The following post is an essay assignment for the first module of the inaugural DOCH online research course into contemporary circus.
Exploring the question, ‘What is circus?‘, we were invited to investigate contextual understanding through conversation with a circus artist and their experience of the industry…
Earlier this week I attended an Open Space discussion forum for the UK circus industry and heard a voice advocating that people making work should also be seeing work, as this broadening of perspectives is what builds a confident understanding of quality. The voice belonged to Gwen Hales, who describes herself as, ‘a semi-retired aerialist learning how to be a circus director’.
Gwen has worked in circus since 1998 and considers her career fairly unusual, having comfortably moved through the gamut of circus contexts. An early interest in physical performance led to an education in dance, gymnastics and theatre. A chance meeting in a pub produced a job as general assistant with aerial theatre company Exponential, where she began learning trapeze, technical production skills and the practicalities of touring a show.
Gwen then trained at Circomedia, where flying teacher Mike Wright’s connections led her to graduate into the trad world and tour for 5-6 years performing aerial acts including cradle, silks, rope and trapeze. As the corporate market began to blossom following visibility sprung from the Millennium Dome project, she found herself selling mostly silks routines and, when the business began to ‘eat her soul’, started working in street theatre and local cabarets to offset the corporate gloss and polish. Most recently, she was part of the original Pirates of the Carabina company, devising and performing in Flown, and was Aerial Director for the West End production of Hetty Feather (now touring nationally).
Gwen is quick to acknowledge that the way she describes circus depends on who she’s talking to but, were she to be confronted by a Martian, it would be something like, ‘watching people do amazing things intentionally for an audience’. Within circus, she sees that two skills are required: physical technique, and the ability to entertain with that technique. ‘People who know circus can be impressed more by one or the other, but neither is right or wrong.’
Gwen says that over time she has moved from the first to the second form of appreciation, but that when she creates work she is still looking to create ‘the wow’ first and foremost. We get to discussing whether this will also evolve as, at the moment, she is just starting out on a director’s path. Perhaps we have seen this pattern of shifting focus in other countries that have been exploring the field for longer than we in the UK?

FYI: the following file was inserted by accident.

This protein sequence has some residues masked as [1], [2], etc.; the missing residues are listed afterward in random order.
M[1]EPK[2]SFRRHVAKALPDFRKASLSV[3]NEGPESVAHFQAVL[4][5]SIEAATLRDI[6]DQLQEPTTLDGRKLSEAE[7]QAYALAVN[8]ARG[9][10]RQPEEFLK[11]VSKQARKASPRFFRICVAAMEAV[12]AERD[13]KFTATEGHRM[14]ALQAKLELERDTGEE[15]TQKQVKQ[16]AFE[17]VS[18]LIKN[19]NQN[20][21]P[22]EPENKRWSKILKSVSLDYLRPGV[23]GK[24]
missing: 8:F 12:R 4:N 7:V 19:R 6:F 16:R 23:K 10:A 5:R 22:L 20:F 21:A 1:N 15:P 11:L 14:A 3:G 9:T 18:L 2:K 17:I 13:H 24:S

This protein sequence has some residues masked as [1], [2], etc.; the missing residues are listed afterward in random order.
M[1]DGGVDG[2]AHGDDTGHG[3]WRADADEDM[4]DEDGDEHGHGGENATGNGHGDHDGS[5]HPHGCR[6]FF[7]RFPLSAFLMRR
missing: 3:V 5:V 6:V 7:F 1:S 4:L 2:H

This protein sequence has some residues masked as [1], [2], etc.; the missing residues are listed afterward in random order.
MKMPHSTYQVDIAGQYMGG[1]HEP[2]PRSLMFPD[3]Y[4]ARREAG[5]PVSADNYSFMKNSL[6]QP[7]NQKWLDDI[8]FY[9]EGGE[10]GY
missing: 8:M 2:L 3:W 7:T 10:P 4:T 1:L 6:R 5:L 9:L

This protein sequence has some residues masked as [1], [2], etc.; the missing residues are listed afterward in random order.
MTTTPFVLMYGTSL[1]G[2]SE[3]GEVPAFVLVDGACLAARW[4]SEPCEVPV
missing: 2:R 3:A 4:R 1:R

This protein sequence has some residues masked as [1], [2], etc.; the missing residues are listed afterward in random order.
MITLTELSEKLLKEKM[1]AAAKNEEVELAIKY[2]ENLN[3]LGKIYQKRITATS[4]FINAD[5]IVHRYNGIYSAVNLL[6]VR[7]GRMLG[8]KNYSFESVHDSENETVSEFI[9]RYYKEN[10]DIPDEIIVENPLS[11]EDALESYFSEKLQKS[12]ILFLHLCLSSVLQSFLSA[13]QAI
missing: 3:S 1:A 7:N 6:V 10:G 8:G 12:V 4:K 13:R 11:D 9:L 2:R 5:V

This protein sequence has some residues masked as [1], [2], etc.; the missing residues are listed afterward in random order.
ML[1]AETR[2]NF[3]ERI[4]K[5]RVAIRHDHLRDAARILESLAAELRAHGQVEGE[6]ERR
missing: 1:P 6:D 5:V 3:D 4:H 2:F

Shows that have particularly inspired Gwen have been those revealing new mechanical possibilities for staging circus. She mentions the circular flying trapeze rig of cirkVOST as one of her ‘Oh, you can do THAT!’ moments, as well as seeing Tuig’s Salto Vitale and Odd Enjinears’ Splatter, Rope, Time & Poles at Stockton International River Festival in 2005. Her broad background in performance styles allows her to be quite open to the forms circus work can take, as long as it has ‘some element of manipulation or fantastic movement that goes beyond dance.’ There is no show that stands out in her memory as having been ‘incorrectly labelled’.
Finally, Gwen tries to place her finger on the common factors between her work and that of other circus artists or performers (the question of whether there is a distinction between ‘artist’ and ‘performer’, based on ownership of a creative concept, is outside the scope of this assignment, but provoked further interesting discussion). She talks about the long-term time commitment required to learn and maintain a skill before ever approaching performance possibilities, and also the intention of one day presenting the skills in public display.
Her conclusion is that circus work shares an intense physical practice that, (separate to dance, whose primary intention is expression) is grounded in the intention of creating ‘a wow’.
An important part of the online module is discussion, sharing experiences to explore possibilities of a common language for circus as it exists in all its forms today.
If you have your own responses to any of the following questions, do feed them in below!
- Have you ever seen a performance that made you reconsider what circus is?
- Have you ever seen a performance that was billed as circus which you thought should have been defined as something else?
- How do you describe circus to other people?
- What are the common elements between your own artistic practice in the circus field, and that of your peers?
See more essays from the course here.